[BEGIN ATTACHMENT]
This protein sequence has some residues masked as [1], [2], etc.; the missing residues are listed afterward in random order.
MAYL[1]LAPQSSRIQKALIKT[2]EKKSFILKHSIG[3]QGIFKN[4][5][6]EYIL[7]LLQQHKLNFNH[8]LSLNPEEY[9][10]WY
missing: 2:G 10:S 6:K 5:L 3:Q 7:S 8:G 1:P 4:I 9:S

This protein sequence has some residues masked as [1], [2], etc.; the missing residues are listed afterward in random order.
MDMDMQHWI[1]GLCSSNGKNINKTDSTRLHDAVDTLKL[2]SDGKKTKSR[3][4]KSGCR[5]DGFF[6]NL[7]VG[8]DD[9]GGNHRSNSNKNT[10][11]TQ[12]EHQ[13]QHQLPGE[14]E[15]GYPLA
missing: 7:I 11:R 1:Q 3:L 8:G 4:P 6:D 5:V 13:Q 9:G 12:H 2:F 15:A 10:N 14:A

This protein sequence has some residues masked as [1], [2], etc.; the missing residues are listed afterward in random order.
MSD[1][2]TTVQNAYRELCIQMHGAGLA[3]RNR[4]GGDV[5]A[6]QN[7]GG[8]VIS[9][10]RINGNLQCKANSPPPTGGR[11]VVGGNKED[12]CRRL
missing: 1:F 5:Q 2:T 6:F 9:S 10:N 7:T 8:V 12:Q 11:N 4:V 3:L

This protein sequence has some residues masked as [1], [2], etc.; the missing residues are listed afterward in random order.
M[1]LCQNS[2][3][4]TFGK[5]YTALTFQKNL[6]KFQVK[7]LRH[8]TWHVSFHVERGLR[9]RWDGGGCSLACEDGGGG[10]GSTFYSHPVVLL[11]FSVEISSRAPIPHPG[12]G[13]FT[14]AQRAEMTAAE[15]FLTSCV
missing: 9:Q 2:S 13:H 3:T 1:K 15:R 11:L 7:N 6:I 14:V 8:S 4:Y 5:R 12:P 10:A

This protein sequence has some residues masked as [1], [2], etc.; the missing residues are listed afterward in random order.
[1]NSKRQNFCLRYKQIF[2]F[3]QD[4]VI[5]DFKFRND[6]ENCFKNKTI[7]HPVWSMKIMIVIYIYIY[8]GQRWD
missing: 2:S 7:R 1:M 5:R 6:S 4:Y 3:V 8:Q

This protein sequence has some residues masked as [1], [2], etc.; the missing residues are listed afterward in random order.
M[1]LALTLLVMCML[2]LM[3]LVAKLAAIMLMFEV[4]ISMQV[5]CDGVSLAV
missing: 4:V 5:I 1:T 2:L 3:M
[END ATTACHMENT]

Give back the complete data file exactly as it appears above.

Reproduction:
This protein sequence has some residues masked as [1], [2], etc.; the missing residues are listed afterward in random order.
MAYL[1]LAPQSSRIQKALIKT[2]EKKSFILKHSIG[3]QGIFKN[4][5][6]EYIL[7]LLQQHKLNFNH[8]LSLNPEEY[9][10]WY
missing: 2:G 10:S 6:K 5:L 3:Q 7:S 8:G 1:P 4:I 9:S

This protein sequence has some residues masked as [1], [2], etc.; the missing residues are listed afterward in random order.
MDMDMQHWI[1]GLCSSNGKNINKTDSTRLHDAVDTLKL[2]SDGKKTKSR[3][4]KSGCR[5]DGFF[6]NL[7]VG[8]DD[9]GGNHRSNSNKNT[10][11]TQ[12]EHQ[13]QHQLPGE[14]E[15]GYPLA
missing: 7:I 11:R 1:Q 3:L 8:G 4:P 6:D 5:V 13:Q 9:G 12:H 2:F 15:A 10:N 14:A

This protein sequence has some residues masked as [1], [2], etc.; the missing residues are listed afterward in random order.
MSD[1][2]TTVQNAYRELCIQMHGAGLA[3]RNR[4]GGDV[5]A[6]QN[7]GG[8]VIS[9][10]RINGNLQCKANSPPPTGGR[11]VVGGNKED[12]CRRL
missing: 1:F 5:Q 2:T 6:F 9:S 10:N 7:T 8:V 12:Q 11:N 4:V 3:L

This protein sequence has some residues masked as [1], [2], etc.; the missing residues are listed afterward in random order.
M[1]LCQNS[2][3][4]TFGK[5]YTALTFQKNL[6]KFQVK[7]LRH[8]TWHVSFHVERGLR[9]RWDGGGCSLACEDGGGG[10]GSTFYSHPVVLL[11]FSVEISSRAPIPHPG[12]G[13]FT[14]AQRAEMTAAE[15]FLTSCV
missing: 9:Q 2:S 13:H 3:T 1:K 15:R 11:L 7:N 6:I 14:V 8:S 4:Y 5:R 12:P 10:A

This protein sequence has some residues masked as [1], [2], etc.; the missing residues are listed afterward in random order.
[1]NSKRQNFCLRYKQIF[2]F[3]QD[4]VI[5]DFKFRND[6]ENCFKNKTI[7]HPVWSMKIMIVIYIYIY[8]GQRWD
missing: 2:S 7:R 1:M 5:R 6:S 4:Y 3:V 8:Q

This protein sequence has some residues masked as [1], [2], etc.; the missing residues are listed afterward in random order.
M[1]LALTLLVMCML[2]LM[3]LVAKLAAIMLMFEV[4]ISMQV[5]CDGVSLAV
missing: 4:V 5:I 1:T 2:L 3:M